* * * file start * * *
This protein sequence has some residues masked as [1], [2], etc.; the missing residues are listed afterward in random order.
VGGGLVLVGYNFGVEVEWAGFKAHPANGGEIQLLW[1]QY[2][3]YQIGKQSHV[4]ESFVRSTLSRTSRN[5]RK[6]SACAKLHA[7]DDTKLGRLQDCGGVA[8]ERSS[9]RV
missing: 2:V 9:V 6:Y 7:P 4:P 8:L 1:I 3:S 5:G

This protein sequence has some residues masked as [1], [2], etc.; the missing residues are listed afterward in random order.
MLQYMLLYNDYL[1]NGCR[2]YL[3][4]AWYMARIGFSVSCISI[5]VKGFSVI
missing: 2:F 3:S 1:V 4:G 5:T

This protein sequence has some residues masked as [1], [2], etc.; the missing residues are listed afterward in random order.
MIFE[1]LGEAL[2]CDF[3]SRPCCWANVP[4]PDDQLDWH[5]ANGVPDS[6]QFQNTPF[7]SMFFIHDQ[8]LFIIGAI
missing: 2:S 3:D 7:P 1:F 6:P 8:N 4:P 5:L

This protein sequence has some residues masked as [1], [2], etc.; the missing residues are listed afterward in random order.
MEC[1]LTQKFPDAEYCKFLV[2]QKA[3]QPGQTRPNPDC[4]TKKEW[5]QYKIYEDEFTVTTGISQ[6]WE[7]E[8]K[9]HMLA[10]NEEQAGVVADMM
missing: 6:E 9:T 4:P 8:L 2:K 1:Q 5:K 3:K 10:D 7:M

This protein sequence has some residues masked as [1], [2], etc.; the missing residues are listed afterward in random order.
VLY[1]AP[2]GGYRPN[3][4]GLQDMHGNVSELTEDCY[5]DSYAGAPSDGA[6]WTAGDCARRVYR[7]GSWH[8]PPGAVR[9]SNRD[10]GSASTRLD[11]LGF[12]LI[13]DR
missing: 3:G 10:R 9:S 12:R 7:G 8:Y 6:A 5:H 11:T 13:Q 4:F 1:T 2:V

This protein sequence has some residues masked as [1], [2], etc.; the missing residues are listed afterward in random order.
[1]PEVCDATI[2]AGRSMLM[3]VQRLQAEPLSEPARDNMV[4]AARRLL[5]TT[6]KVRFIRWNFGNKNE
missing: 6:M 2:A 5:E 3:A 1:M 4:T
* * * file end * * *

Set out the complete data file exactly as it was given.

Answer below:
This protein sequence has some residues masked as [1], [2], etc.; the missing residues are listed afterward in random order.
VGGGLVLVGYNFGVEVEWAGFKAHPANGGEIQLLW[1]QY[2][3]YQIGKQSHV[4]ESFVRSTLSRTSRN[5]RK[6]SACAKLHA[7]DDTKLGRLQDCGGVA[8]ERSS[9]RV
missing: 2:V 9:V 6:Y 7:P 4:P 8:L 1:I 3:S 5:G

This protein sequence has some residues masked as [1], [2], etc.; the missing residues are listed afterward in random order.
MLQYMLLYNDYL[1]NGCR[2]YL[3][4]AWYMARIGFSVSCISI[5]VKGFSVI
missing: 2:F 3:S 1:V 4:G 5:T

This protein sequence has some residues masked as [1], [2], etc.; the missing residues are listed afterward in random order.
MIFE[1]LGEAL[2]CDF[3]SRPCCWANVP[4]PDDQLDWH[5]ANGVPDS[6]QFQNTPF[7]SMFFIHDQ[8]LFIIGAI
missing: 2:S 3:D 7:P 1:F 6:P 8:N 4:P 5:L

This protein sequence has some residues masked as [1], [2], etc.; the missing residues are listed afterward in random order.
MEC[1]LTQKFPDAEYCKFLV[2]QKA[3]QPGQTRPNPDC[4]TKKEW[5]QYKIYEDEFTVTTGISQ[6]WE[7]E[8]K[9]HMLA[10]NEEQAGVVADMM
missing: 6:E 9:T 4:P 8:L 2:K 1:Q 5:K 3:K 10:D 7:M

This protein sequence has some residues masked as [1], [2], etc.; the missing residues are listed afterward in random order.
VLY[1]AP[2]GGYRPN[3][4]GLQDMHGNVSELTEDCY[5]DSYAGAPSDGA[6]WTAGDCARRVYR[7]GSWH[8]PPGAVR[9]SNRD[10]GSASTRLD[11]LGF[12]LI[13]DR
missing: 3:G 10:R 9:S 12:R 7:G 8:Y 6:A 5:H 11:T 13:Q 4:F 1:T 2:V

This protein sequence has some residues masked as [1], [2], etc.; the missing residues are listed afterward in random order.
[1]PEVCDATI[2]AGRSMLM[3]VQRLQAEPLSEPARDNMV[4]AARRLL[5]TT[6]KVRFIRWNFGNKNE
missing: 6:M 2:A 5:E 3:A 1:M 4:T